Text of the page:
August 18, 2015 - Updated on January 20, 2016

Why is Ecuador censoring coverage of volcano’s activity?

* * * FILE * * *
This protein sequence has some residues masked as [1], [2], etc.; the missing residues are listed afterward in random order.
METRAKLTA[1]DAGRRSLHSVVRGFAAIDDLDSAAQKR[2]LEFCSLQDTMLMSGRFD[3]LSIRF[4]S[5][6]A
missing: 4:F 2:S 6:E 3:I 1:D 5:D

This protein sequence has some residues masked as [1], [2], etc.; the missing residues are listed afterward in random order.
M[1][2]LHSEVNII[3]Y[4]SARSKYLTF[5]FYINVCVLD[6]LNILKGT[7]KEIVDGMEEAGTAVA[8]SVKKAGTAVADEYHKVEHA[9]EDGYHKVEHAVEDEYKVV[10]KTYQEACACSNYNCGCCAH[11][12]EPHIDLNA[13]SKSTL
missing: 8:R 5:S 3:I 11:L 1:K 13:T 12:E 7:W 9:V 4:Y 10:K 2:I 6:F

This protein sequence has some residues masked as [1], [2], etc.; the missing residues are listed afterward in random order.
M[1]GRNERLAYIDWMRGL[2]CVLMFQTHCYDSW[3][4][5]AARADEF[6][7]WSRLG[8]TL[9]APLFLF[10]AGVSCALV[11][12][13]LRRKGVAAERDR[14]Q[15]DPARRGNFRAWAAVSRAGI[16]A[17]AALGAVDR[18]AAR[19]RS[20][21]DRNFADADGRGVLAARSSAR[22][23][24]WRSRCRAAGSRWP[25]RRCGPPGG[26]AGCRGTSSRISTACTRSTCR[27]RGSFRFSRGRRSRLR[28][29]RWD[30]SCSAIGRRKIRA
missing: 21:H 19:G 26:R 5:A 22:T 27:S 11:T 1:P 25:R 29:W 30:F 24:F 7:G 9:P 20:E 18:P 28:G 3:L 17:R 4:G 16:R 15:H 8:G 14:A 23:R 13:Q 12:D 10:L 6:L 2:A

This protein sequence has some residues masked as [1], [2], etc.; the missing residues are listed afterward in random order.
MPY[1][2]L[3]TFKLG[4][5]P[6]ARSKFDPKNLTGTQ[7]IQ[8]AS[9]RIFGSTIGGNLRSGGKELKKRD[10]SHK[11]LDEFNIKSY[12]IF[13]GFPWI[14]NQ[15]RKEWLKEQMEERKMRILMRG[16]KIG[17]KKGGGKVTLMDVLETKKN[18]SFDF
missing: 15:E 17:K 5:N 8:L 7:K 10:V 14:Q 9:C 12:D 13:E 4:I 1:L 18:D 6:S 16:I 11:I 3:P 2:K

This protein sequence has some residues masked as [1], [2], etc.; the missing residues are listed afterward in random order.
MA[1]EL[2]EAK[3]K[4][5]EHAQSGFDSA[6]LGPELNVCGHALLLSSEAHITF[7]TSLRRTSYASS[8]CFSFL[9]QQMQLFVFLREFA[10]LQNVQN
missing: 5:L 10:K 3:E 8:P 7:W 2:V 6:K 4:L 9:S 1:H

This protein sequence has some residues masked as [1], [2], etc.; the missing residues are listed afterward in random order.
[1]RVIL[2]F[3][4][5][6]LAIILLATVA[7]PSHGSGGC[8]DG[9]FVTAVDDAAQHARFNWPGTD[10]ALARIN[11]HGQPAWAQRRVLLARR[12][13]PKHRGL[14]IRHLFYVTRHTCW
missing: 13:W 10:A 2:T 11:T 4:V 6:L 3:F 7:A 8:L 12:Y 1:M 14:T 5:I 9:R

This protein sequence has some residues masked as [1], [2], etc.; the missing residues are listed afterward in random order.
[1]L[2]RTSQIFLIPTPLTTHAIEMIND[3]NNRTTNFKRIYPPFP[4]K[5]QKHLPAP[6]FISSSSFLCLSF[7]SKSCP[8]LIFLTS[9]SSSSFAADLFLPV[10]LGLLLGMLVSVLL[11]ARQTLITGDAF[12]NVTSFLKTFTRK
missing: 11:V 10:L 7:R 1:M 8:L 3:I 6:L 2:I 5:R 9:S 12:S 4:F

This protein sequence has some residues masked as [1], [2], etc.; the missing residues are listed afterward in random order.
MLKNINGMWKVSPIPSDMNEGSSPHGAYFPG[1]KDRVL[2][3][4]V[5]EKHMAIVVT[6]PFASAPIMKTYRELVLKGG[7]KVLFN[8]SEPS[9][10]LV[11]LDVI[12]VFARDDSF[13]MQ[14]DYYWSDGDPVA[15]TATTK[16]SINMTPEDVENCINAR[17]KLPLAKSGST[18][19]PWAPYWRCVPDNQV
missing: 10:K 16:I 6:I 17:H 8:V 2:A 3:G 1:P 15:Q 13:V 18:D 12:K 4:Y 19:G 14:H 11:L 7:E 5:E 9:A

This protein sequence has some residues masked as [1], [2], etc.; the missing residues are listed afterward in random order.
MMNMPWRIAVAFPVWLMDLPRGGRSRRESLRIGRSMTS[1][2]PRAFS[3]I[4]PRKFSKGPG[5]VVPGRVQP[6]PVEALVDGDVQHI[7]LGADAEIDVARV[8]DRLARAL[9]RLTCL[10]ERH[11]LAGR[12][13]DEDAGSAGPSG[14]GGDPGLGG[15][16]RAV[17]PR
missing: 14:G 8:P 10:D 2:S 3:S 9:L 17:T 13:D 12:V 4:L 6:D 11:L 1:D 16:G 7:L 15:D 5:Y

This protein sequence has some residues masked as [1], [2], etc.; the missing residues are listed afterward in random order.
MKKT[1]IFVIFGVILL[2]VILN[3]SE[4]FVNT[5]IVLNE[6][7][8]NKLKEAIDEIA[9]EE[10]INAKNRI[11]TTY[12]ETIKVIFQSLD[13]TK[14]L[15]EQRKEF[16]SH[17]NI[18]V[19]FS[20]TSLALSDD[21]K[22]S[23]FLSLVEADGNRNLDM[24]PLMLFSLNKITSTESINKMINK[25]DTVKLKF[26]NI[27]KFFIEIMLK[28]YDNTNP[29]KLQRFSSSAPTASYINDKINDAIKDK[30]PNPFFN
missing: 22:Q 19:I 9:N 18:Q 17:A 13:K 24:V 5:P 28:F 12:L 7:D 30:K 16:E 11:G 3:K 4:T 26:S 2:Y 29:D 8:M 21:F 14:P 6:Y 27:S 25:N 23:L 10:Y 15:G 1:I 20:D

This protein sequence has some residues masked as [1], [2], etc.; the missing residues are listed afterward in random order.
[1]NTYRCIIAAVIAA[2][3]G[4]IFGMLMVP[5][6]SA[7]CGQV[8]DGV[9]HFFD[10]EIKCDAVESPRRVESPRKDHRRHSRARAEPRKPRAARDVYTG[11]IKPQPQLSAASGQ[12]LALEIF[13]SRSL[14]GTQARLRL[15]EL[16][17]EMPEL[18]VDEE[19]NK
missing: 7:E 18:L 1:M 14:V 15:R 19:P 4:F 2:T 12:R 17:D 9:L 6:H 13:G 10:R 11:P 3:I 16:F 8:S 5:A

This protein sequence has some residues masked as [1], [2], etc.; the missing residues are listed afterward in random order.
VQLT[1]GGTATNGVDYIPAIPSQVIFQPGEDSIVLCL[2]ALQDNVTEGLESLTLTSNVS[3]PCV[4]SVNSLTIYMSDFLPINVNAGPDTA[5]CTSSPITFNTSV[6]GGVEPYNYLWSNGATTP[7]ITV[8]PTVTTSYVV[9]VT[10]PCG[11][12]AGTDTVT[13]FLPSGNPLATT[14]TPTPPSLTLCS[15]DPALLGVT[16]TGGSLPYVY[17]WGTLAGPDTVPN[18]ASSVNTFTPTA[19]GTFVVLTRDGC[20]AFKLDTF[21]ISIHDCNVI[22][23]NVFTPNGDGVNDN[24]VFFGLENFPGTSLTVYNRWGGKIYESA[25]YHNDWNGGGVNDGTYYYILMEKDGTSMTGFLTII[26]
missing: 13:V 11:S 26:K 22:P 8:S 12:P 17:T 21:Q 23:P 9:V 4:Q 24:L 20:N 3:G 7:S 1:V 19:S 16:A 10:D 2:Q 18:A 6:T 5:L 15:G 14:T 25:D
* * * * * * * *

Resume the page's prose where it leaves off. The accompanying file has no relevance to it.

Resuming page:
The Ecuadorean authorities have imposed “preventive censorship” on all media coverage of Cotopaxi, a volcano 50 km south of the capital that became active again on 14 August after 73 years of inactivity. The government’s communiqués are now the only permitted source of information on the subject. Under the nationwide state of emergency, Decree 755, that President Rafael Correa signed on 15 August, the Ecuadorean media and, in particular, social network users may only discuss the volcano’s activity on the basis of the information provided by the security ministry in its official bulletins. The declared aim is to “avoid rumours and disinformation.” Communication minister Fernando Alvarado said this does not mean that journalists cannot go “a bit beyond” the government-provided information. In other words, they are allowed to do reports with colour charts and photos as long as they are based on the bulletins. “The most important thing is not to create unnecessary panic in the population, and not to create excessive tranquility either,” Alvarado said. “On the grounds of avoiding widespread panic, the Ecuadorean authorities are treating journalists as people who do nothing more than relay government communiqués,” said Emmanuel Colombié, the head of the Reporters Without Borders Latin America desk. “The danger posed by Cotopaxi’s activity deserves to be treated with care. However, there is no justification for forcing reporters to only use information from official scientific sources and to ignore all other sources.” Media freedom is already very restricted in Ecuador. Last week around 20 demonstrators were arrested and roughed up during protests against President Correa’s policies. They included a photographer working for the daily El Comercio and Manuela Picq, a journalist wih French and Brazilian dual citizenship. They have since been released. Ecuador is ranked 108th out of 180 countries in the press freedom index that Reporters Without Borders published in February.